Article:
After two decades, the House of Delegates has a new clerk.

G. Paul Nardo was sworn in as clerk of the House of Delegates and Keeper of the Rolls of the Commonwealth on Thursday. (AP Photo/Richmond Times-Dispatch, Bob Brown).

Last month, the Republican majority backed Nardo as clerk of the House of Delegates and Keeper of the Rolls of the Commonwealth, paving the way for full chamber’s vote Thursday during a special session on congressional redistricting.

Nardo, 45, replaced Bruce Jamerson, who had been clerk for 20 years and died of a self-inflicted gunshot wound April 25.

The Virginia State Police concluded its investigation into Jamerson’s death Wednesday, determining he used a 32-caliber Smith & Wesson revolver. The gun, which had been passed from clerk to clerk since the 1940s, will be destroyed.

Nardo immediately took his spot beneath Howell after being sworn in. He was greeted with hoots and hollers from delegates and cheers from the audience.

“As a student and lover of history, being given the opportunity to serve an institution that was the model for representative government in the New World is a privilege for which I am extremely grateful,” Nardo said.

In selecting Nardo, the House chose someone involved in partisan politics over deputy clerks Jeff Finch, George Bishop and Scott Maddrea.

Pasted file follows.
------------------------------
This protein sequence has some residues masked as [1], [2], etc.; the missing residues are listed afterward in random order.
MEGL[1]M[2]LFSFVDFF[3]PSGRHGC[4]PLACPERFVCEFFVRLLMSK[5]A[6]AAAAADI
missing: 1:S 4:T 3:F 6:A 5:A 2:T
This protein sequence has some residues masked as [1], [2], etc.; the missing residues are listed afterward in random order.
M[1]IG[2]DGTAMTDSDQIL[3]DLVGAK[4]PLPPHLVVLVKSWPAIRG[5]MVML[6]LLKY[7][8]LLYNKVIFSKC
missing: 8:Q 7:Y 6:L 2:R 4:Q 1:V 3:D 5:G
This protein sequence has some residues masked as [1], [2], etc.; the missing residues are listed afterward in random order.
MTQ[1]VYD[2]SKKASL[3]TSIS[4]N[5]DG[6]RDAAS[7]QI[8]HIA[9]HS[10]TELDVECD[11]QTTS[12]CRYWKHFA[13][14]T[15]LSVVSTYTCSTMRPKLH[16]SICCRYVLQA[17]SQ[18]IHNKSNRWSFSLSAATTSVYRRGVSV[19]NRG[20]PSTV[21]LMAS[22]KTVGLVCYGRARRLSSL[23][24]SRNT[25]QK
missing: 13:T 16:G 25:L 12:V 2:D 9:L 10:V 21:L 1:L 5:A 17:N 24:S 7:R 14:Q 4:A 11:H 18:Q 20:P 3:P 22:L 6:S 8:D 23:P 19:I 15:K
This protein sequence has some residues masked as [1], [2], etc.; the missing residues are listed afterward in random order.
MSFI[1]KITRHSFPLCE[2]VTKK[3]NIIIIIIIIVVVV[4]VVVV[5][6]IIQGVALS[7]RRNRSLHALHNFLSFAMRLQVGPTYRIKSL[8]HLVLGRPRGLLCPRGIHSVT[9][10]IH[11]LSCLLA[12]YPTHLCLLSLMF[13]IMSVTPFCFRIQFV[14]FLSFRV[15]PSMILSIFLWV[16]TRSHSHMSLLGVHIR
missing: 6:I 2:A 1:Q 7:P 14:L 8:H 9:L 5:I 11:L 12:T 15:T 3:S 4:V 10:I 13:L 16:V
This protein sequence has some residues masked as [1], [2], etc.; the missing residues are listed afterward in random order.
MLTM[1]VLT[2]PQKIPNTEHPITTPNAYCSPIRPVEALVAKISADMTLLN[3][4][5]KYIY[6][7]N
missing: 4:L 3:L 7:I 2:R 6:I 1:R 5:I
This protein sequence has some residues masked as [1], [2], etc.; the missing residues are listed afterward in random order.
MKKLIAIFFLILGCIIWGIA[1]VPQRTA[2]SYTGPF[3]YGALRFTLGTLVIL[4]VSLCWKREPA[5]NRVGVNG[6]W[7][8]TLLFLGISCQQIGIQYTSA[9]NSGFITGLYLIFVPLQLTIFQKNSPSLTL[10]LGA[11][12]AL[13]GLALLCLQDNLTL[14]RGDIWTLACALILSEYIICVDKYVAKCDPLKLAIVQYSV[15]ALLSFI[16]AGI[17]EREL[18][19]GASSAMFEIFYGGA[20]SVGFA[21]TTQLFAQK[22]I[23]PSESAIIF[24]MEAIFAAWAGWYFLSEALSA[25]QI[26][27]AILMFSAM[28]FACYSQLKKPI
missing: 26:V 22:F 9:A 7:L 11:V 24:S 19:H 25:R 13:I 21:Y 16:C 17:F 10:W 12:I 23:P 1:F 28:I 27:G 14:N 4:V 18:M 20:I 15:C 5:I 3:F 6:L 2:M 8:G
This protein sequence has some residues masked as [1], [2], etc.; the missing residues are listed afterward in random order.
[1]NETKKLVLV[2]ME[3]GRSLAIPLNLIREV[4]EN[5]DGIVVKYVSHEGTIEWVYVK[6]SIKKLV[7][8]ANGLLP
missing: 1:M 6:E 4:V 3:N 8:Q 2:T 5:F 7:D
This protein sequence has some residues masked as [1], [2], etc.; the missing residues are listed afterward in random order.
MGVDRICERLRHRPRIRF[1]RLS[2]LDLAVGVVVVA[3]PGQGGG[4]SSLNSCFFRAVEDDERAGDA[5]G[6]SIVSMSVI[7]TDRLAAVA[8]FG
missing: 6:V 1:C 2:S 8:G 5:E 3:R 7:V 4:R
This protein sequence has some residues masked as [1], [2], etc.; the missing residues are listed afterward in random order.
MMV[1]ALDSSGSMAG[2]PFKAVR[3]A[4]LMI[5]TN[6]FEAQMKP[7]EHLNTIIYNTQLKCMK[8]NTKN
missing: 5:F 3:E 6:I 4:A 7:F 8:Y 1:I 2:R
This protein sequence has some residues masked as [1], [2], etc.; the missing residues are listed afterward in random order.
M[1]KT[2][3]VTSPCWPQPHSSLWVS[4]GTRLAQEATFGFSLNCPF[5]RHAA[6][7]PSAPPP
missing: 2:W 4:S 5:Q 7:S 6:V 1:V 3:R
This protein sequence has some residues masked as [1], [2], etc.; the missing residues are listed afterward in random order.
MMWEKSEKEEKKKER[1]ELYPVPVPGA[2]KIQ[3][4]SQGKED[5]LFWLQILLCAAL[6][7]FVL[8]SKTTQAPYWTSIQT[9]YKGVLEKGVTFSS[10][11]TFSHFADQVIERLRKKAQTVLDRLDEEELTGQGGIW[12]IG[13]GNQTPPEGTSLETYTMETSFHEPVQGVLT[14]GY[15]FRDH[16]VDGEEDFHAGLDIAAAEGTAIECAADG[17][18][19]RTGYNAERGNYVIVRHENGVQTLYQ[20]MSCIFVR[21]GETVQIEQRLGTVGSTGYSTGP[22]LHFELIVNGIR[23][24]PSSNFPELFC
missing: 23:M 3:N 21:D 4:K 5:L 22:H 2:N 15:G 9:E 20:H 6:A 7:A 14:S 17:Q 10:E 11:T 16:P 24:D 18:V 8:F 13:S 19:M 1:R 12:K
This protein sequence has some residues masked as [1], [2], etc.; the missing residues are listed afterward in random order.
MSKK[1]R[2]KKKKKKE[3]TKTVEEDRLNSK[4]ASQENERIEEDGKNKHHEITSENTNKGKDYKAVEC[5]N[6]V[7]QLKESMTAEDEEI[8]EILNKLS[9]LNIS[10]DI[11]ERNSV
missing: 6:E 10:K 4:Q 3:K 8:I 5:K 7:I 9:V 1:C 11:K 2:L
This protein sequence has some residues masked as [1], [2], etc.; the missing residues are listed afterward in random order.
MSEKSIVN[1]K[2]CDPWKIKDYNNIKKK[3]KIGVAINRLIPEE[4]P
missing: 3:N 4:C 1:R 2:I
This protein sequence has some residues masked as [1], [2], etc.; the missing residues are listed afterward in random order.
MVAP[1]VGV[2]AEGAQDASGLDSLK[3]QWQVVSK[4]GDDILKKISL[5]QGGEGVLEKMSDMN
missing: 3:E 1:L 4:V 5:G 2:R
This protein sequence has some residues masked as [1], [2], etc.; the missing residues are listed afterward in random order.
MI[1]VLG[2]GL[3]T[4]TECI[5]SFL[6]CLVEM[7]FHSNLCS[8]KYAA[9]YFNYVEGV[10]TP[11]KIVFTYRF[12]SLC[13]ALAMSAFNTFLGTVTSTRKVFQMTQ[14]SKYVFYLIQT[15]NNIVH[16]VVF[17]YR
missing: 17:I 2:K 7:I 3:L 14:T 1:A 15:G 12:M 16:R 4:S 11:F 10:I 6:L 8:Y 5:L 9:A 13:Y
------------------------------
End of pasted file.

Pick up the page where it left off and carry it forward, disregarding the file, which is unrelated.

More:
Nardo had worked as chief of staff for Howell since 2002. He previously worked for former Republican Governor George Allen and for the State Council of Higher Education.

He was nominated by House Majority Leader Kirk Cox (R-Colonial Heights) and seconded by Del. Kenneth C. Alexander (D-Norfolk).

“Paul intends to continue the tradition of the Clerk’s Office being a nonpartisan one,’’ Alexander said. “The clerk’s office is a well-run and successful organization with many accomplished professionals. Paul will keep it that way.”

As a nonpartisan employee of the legislature, Nardo will oversee a staff of 30 and an annual budget of $21 million. He is responsible for tracking and organizing thousands of bills filed by the House. During hours-long floor sessions, the clerk stands just beneath the House speaker, reading aloud bill numbers and votes.

“Through years of public service, Paul has earned the trust and respect of elected and appointed officials from both political parties and all branches of state government,’’ Gov. Bob McDonnell (R) said in a statement. “He is a consummate professional, has a deep respect for the history and institution of the House of Delegates, and loves the Commonwealth of Virginia.”